maaleh adumim E1 248.88.
(photo credit: Tovah Lazaroff)
Ma'aleh Adumim Mayor Benny Kashriel plans to lay a cornerstone on the controversial West Bank hilltop of E-1 on Monday to protest continued international pressure against construction in that unbuilt area of his city.
It's a "symbolic gesture," said Kashriel, who added that Monday's protest event would be "the first step of the fight for E-1 that speaks from the heart of the people."
Located just east Jerusalem, Ma'aleh Adumim, with a population of 33,800, is the third-largest West Bank settlement.
In spite of talk of a freeze in settlement construction, construction crews are working on an estimate 450 new apartments there. But once those are completed, the city has warned, they have no new permits to continue building.
Should additional permits be handed out, E-1 is the only remaining section of the city where new construction can take place, said Kashriel.
He views that area as a lifeline to the city's future, even as Palestinians have claimed that building there would harm the territorial contiguity of a future Palestinian state.
During former prime minister Ehud Olmert's tenure, Kashriel was so angry about the lack of support in the Kadima-led government for building in E-1 that he placed a modular home on its hilltop, and worked there for a week before removing it.
Monday's protest, however, would be the first time that Kashriel, a long-time member of the Likud's Central Committee, has organized a public protest against Netanyahu's policies.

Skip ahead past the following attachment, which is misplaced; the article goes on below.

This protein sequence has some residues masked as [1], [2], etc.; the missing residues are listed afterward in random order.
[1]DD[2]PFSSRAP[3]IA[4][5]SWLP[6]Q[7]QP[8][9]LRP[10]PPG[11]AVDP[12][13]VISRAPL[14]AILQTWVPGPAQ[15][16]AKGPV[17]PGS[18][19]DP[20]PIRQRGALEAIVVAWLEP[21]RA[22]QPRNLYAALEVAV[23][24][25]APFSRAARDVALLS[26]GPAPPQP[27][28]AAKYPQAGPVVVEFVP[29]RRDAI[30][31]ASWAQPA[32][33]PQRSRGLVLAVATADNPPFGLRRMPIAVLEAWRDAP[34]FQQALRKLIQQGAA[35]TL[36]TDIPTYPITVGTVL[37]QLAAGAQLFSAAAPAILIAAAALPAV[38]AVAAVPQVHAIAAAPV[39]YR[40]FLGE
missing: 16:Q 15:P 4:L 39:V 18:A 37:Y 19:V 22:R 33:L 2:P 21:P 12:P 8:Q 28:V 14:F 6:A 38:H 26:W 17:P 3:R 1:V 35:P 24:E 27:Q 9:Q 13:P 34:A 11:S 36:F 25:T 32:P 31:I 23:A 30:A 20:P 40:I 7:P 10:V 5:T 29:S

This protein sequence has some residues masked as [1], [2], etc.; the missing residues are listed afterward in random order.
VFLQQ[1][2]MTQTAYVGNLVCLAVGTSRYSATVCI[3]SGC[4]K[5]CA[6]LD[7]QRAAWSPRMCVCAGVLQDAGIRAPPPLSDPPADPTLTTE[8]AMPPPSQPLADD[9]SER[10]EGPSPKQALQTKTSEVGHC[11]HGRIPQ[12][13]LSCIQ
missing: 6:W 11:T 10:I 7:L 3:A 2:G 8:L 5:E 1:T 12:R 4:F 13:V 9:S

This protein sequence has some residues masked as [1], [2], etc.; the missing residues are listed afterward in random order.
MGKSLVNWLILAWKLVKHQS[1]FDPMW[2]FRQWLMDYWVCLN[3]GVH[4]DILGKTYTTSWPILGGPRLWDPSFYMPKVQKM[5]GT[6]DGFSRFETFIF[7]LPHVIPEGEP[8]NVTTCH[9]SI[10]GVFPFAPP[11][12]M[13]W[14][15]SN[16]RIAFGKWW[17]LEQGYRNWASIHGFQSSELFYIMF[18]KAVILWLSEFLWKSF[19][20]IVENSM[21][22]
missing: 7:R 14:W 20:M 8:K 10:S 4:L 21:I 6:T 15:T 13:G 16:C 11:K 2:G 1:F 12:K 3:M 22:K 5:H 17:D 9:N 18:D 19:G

Only last year, said Kashriel, when Netanyahu was the opposition leader, he came to the opening day of school in Ma'aleh Adumim and spoke with pupils of the need to build in E-1.
This year, Kashriel, to his surprise, has found himself plotting a campaign against the government's de-facto freeze of new building permits. But protest actions like Monday rally which is open to the public, strengthen Netanyahu's ability to stand firm against international pressure to freeze settlement activity, the mayor said.
Knesset Speaker MK Ruby Rivlin (Likud) and Shas Party leader and Interior Minister Eli Yishai have also publicly supported building in E-1.
Kashriel said Monday's rally will likely attract National Infrastructures Minister Uzi Landau (Yisrael Beiteinu), Science and Technology Minister Daniel Herschkowitz (Habayit Hayehudi) and Communications Minister Moshe Kahlon (Likud).
Kashriel said he hoped to show that there is "consensus that we have to build in E-1." People in Judea and Samaria voted for Netanyahu because they believed he would support construction, he added.
Since taking office, Netanyahu has not held any formal meetings with settler leaders. Last month, however, he did meet informally with four Likud settler leaders including Kashriel, Ariel Mayor Ran Nachman, Gush Etzion Regional Council head Shaul Goldstein and Beit El Council head Moshe Rosenbaum.
The settler Likud leaders had been in the middle of a meeting with the prime minister's director-general, Eyal Gabai, when Netanyahu entered.
Protocols of the meeting were obtained by Haaretz and published on its web site.
According to the protocol, Rosenbaum said that dealing with the government was like "talking to a wall." The settlers, he said, are disappointed and ready to do battle.
It was agreed that a meeting would be set up for Netanyahu and the settlement leaders, but to date no such meeting has taken place.
"I hope he will call us before it is too late," Goldstein told The Jerusalem Post.
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